Theoretical and Computational Materials Science

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Nov 15, 2013 (3 years and 6 months ago)

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Theoretical and Computational Materials Science

TETY

Photonic, Phononic
and Meta
-

Materials

M. Kafesaki
(to be
appointed)

Materials Theory

I. Remediakis

G. Kopidakis

C. Soukoulis

C. Motsanos, N. Galanis, C. Mathioudakis,
G. Kopidakis
,
I.Remediakis,

E. Tylianakis, G. Barmparis, S. Stamatiadis
(not shown: G. Kwtsopoulou, A. Maniadaki, G. Vantarakis,
E. Pantoulas (graduated), K. Moratis (graduated))


Members: two faculty (I.R, G.K), one adjunct (C.M), five students (four
PhD, one undergraduate), one staff.

Materials Theory Group (est. 2007)


Core courses (programming, solid
-
state physics, quantum mechanics).

Advanced courses (group theory, electronic structure).

~ 1 diploma thesis/year.

4 PhD students, 1 graduated.

2 ‘Manasaki’ best graduate student awards.

Training




Empirical Force Fields plus Classical Monte
-
Carlo and Molecular
Dynamics Simulations.



Quantum mechanical simulations (Tight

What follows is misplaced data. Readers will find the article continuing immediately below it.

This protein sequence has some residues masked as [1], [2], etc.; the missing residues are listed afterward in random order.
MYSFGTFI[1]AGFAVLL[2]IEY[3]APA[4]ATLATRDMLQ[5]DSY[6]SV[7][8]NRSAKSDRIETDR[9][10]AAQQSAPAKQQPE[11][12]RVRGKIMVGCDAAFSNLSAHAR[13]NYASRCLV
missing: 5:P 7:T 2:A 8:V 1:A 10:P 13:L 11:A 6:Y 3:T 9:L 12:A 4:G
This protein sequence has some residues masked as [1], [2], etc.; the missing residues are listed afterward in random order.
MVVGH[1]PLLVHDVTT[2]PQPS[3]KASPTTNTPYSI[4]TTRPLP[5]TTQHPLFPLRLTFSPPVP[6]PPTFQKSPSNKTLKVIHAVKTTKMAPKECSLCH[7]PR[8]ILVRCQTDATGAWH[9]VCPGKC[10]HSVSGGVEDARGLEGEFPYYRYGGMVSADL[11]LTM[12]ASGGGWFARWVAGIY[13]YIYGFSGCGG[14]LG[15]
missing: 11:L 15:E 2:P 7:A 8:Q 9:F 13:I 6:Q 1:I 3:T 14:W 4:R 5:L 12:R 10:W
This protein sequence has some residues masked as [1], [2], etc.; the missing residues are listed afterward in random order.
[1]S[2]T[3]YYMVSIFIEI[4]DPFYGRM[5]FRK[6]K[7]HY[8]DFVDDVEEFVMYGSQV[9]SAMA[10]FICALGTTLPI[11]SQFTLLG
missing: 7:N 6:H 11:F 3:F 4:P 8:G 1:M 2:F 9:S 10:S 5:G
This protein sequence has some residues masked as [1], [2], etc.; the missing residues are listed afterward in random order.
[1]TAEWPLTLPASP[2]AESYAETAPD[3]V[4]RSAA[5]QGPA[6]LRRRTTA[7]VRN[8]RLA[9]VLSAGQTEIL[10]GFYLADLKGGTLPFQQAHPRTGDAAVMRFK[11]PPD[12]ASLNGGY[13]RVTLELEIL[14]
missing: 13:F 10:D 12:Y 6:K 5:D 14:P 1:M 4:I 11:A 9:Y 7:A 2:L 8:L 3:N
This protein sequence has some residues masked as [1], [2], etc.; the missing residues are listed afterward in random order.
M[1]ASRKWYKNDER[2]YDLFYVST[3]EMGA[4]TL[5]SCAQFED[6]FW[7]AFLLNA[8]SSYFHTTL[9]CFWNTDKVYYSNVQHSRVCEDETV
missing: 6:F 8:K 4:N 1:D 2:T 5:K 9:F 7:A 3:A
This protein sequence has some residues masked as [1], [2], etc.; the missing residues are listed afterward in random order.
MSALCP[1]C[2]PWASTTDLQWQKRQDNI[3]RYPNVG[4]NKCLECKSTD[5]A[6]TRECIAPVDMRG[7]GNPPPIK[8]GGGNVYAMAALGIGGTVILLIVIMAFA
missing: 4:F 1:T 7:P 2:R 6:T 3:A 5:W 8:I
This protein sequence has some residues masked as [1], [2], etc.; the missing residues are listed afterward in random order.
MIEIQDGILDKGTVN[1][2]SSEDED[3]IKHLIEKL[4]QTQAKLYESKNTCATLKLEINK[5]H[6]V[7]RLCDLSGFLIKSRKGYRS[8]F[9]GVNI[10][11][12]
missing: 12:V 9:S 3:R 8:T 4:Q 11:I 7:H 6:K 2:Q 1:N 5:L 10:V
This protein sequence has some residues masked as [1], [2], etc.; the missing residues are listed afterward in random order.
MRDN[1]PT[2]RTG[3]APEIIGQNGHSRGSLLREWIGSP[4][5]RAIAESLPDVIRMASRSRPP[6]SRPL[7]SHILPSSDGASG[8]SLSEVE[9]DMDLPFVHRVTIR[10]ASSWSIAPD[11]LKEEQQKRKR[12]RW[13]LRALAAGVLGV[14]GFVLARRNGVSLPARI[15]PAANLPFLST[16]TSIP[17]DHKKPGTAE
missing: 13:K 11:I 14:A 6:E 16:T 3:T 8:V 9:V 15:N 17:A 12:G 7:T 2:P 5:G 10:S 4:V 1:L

-
binding / LCAO).



Ab initio simulations (Density
-
functional Theory
-

DFT).



Variety of home
-
made, commercial and open
-
source codes running
on a Beowulf cluster of ~60 nodes.

From atomistic Simulations
-


Electronic Structure Theory...



Surface chemistry and catalysis.



Carbon
-
based materials and other superhard ceramics.



Quantum dots, nanocrystals, nanowires.



Non
-
linear dynamics, energy localization and transfer.



All
-
optical signal processing and firewalls.



Hydrogen storage.


… to computer
-
aided Design of new
Materials

Atomistic simulations

We are usually interested in the ground and metastable states of
the system, i.e. the global and local minima of
G=U+PV-TS=f(
R
1
,
R
2
, ...,
R
N
; P, T, ...).

Two tasks: (a) approximate
G
(b) minimize
G
.

If
U

is more important than
S
(e.g. solids), we need an accurate
quantum mechanical
method (such as Density Functional Theory,
DFT).
Most CPU time is spent on calculation of G.

If
S
is more important than
U
, (e.g gases and liquids), we need an
accurate
statistical
method (such as empirical potential Monte Carlo
or Molecular Dynamics).
Most CPU time is spent on minimization of G
(time evolution).
Nano is different

Gold is noble

...but
nano
-
gold is a superb catalyst
.

Left: Jewel from Malia, Crete, Greece (ca. 1800 BC);

Right: CO oxidation on Au nanoparticle

(Remediakis, Lopez, Nørskov, Angew. Chem. (2005))
.

See also: “Making Gold Less Noble”, Mavrikakis et al., Catal. Lett. (2000).

Nanoparticle shapes
G = G
b u l k
+
Σ
γ
h k l
A
h k l
(Gibbs, 1878)

Equilibrium shape:
minerals
(billions of years to equilibrate) or
nanoparticles
(small size).
www.mindat.org


Turner et al., Adv. Func. Mater. 2009
Surface energies of Ru from DFT

Virtual catalyst for NH
3

synthesis

Operation of this catalyst is a
pure nano
-
effect.